It was 1987 when the term sustainable development made headlines with the report “Our Common Future”, better known as the “Brundtland Report”, published by the International Commission on Environment and Development.
The 300-page report, which can now also be consulted online, analyses in detail the environmental and social problems arising from the exploitation of natural resources and social and economic inequalities and offers a clear and concise definition of what is meant by sustainable development, i.e., “development that meets the needs of the present without compromising the ability of future generations to meet their own needs”.
From this first important document, the concept was further refined and led to the identification of the three pillars on which sustainable development must be based: the environmental pillar, the social pillar, and the economic pillar. Therefore, not only attention to the environment and people; economic sustainability also plays a crucial role, as a matter of fact it integrates with the other two pillars, optimally complementing them to lead society towards more respectful and equitable lifestyles, without sacrificing profit.
Sustainable economic growth in business: is it possible?
The fundamental principles of the three pillars, identified by the European Union in the ESG criteria, i.e., Environmental, Social and Governance, can be used to their advantage by Nations as well as by companies, both large, small, or medium-sized.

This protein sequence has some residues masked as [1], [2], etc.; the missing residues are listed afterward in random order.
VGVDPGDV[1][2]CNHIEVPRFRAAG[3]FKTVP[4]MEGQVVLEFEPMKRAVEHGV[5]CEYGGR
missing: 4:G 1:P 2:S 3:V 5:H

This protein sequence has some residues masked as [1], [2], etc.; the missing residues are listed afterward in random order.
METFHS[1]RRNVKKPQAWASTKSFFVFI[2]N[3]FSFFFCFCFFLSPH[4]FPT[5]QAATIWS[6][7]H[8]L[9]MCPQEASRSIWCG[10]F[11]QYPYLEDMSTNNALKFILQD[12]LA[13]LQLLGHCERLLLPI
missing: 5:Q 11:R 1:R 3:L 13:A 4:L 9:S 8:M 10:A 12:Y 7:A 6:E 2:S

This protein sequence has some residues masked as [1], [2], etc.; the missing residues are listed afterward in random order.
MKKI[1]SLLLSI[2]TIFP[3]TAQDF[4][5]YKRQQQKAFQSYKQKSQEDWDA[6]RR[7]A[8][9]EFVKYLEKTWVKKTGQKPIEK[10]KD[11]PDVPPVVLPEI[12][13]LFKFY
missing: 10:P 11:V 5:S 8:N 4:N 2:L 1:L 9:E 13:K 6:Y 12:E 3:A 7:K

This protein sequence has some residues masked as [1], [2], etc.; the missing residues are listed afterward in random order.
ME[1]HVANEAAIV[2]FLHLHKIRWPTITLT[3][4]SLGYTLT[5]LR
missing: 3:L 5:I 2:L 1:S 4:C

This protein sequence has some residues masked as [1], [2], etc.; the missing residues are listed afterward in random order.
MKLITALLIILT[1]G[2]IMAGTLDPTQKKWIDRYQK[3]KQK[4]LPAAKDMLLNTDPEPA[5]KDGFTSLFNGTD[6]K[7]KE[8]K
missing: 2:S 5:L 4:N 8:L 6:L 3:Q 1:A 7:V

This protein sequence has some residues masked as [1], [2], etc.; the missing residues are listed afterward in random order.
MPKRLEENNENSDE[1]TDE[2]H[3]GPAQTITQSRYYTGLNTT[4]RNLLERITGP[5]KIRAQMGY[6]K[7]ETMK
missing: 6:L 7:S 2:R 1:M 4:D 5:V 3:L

Pursuing a sustainable economy can lead to significant gains, as America’s success in decoupling GDP growth from environmental pollution shows us.
On the other hand, if natural resources came to an end and society was no longer able to economically sustain the capitalist system, corporate growth could only be short-lived.
Economic growth that only aims at profit, without concern for the environment and society, is therefore not contemplated today. On the contrary, Elkington’s 3Ps strategy, based on corporate management that takes profit, people and the planet into account, can support greater internal growth and bring long-term benefits, also from an economic standpoint.
Sustainable development for business growth
For sustainable development to be both fair and profitable, it is therefore necessary to adopt solutions that consider the well-being of the environment, society, but also the company’s economy.
On the environmental pillar, companies can work on reducing their carbon footprint, using sustainable energy, reducing waste, reusing, and recycling.
On the social side, a good corporate sustainable strategy must break down internal inequalities, encourage employee inclusion and listening, but must also address the impact that products, throughout their life cycle, have on people.The economic aspect must be based on transparent governance, on an economy that is as circular as possible, and on compliance with regulations. In addition, the use of state-of-the-art technology can help control the entire economic cycle, bring the company closer to its customers and further reduce the impact on the environment.